Free speech, hate speech, and COVID-19: Why are we silent?

Friday, 24 April 2020 00:00 -     - {{hitsCtrl.values.hits}}

 While dissent is nipped in the bud instantly, hate speech flows with impunity. Just a year after the Easter bombings, the highly organised anti-Muslim discourse-generating machine is once again propagating a familiar tale in which Muslim communities are constructed as the ‘enemy’ – Pic by Shehan Gunasekara

By Ramya Kumar

In responding to epidemics, states are compelled to resort to restrictive measures to contain the spread of infection, including quarantine and isolation procedures, travel bans, lockdowns, and curfews. With such restrictions on movement, draconian measures are often swiftly implemented as a subdued citizenry remains compliant, in support of national efforts to combat an unknown ‘enemy.’ In Sri Lanka, we are seeing strict censorship alongside the fast and furious implementation of policies and measures that would otherwise have faced widespread protest and dissension.

Restrictions on free speech are detrimental to public health efforts. Dr. Li Wenliang, the whistleblower who succumbed to coronavirus in February, is now deemed a martyr in China for having alerted colleagues about the novel coronavirus through social media. Instead of responding appropriately to contain the spread of the virus, Chinese authorities interrogated the doctor on the grounds of spreading fake news and silenced him, in effect, delaying its response to the epidemic. Similarly, a number of healthcare workers in the United States have been fired after speaking out about their risky work conditions.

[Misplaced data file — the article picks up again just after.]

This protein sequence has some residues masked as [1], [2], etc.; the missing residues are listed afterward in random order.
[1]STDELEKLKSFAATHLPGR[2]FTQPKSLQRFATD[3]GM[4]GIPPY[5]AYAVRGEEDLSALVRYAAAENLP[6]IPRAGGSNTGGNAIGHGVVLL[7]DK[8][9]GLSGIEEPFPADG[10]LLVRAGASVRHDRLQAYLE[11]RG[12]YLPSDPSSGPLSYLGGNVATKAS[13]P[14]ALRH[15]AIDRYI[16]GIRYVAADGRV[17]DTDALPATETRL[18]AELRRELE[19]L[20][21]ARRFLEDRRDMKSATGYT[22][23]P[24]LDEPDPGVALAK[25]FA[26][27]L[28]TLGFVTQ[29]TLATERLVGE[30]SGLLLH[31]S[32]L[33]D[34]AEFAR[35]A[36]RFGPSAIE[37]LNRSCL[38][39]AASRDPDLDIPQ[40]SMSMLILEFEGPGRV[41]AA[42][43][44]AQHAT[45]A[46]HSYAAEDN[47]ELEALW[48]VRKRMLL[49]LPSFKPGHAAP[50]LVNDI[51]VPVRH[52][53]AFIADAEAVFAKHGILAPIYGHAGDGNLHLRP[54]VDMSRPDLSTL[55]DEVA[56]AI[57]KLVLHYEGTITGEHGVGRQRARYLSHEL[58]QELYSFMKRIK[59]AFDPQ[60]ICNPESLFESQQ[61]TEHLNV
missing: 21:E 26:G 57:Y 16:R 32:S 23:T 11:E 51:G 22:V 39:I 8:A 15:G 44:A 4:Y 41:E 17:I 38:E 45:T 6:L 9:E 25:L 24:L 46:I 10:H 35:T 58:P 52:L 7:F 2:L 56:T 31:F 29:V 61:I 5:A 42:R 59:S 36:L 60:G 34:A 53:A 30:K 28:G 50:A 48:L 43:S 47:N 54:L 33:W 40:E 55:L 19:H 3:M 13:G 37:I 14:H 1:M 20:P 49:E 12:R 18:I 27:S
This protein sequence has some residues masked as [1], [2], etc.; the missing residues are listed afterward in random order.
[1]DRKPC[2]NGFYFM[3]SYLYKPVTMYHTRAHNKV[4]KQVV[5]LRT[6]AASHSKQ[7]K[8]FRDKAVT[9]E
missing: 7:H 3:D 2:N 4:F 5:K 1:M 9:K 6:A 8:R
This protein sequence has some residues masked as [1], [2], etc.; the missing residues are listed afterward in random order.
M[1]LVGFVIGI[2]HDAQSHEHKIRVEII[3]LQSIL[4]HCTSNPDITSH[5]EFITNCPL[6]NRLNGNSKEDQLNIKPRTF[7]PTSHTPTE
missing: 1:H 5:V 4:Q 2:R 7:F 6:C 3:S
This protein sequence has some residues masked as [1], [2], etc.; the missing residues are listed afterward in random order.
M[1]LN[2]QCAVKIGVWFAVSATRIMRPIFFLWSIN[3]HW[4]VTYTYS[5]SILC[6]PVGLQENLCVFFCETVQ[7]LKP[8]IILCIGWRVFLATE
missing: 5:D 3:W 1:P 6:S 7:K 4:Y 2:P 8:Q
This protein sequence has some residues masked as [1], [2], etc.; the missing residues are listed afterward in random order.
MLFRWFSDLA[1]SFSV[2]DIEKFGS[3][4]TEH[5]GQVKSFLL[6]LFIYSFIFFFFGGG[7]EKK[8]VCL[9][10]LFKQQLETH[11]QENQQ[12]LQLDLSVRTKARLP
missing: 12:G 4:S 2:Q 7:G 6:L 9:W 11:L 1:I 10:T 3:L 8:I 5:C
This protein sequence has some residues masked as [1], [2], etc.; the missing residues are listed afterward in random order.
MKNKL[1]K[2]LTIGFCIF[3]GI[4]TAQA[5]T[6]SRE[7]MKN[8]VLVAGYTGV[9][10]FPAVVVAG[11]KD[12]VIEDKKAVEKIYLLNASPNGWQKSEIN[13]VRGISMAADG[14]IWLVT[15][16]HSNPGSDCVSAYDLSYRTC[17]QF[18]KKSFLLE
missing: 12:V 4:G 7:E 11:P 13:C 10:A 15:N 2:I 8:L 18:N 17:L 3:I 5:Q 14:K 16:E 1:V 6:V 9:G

In Sri Lanka, there seems to be substantial self-censorship within the Ministry of Health’s COVID-19 control program. Apart from the numbers reported by the Epidemiology Unit, we do not know on what basis decisions are being made to quarantine communities, or to extend (and lift) curfews. We do not know who is involved in making these decisions. There are concerns that the military is overriding the Ministry of Health’s authority in such matters. This lack of information is enabling the spread of wild rumours, including allegations of falsified COVID-19 statistics. In this context, it may be useful to consider the World Health Organization’s recommendation for a national COVID-19 risk communication strategy:

“Proactively communicate and promote a two-way dialogue with communities, the public and other stakeholders in order to understand risk perceptions, behaviours and existing barriers, specific needs, knowledge gaps and provide the identified communities/groups with accurate information tailored to their circumstances. People have the right to be informed about and understand the health risks that they and their loved ones face. They also have the right to actively participate in the response process. Dialogue must be established with affected populations from the beginning. Make sure that this happens through diverse channels, at all levels and throughout the response.”  

Has there been two-way dialogue? Have communities been involved in this process? Unfortunately, no. Furthermore, there has been very little critical analysis of the COVID-19 response in Sri Lanka. We only hear of the glowing and well-deserved tributes to frontline healthcare workers and others involved in control efforts. There has been little engagement with communities affected by the crisis. In fact, we do not even have the space to question our pandemic control strategy—now a matter of national pride.

Last week in Jaffna, we heard that 12 new cases of COVID-19 had been detected at quarantine centres. As Dr. Murali Vallipuranathan, Consultant Community Physician, reasonably opined, these cases may have been new cases that emerged after an extended incubation period or the result of cross-infection at quarantine centres. 

When Dr. Vallipuranathan posted his comments on social media, the authorities could either have responded with facts to counter his theory, or, alternatively, taken speedy action to investigate and remedy the situation. Instead, Dr. Vallipuranathan was vilified for questioning the COVID-19 control program. In a letter dated 17 April, the Government Medical Officers’ Association (GMOA), which is supposed to be a trade union fighting for the rights of doctors, complained to the Director General of Health Services that Dr. Vallipuranathan “who has a controversial and racist previous history” expressed “views detrimental to the Health Department and Sri Lanka Army”.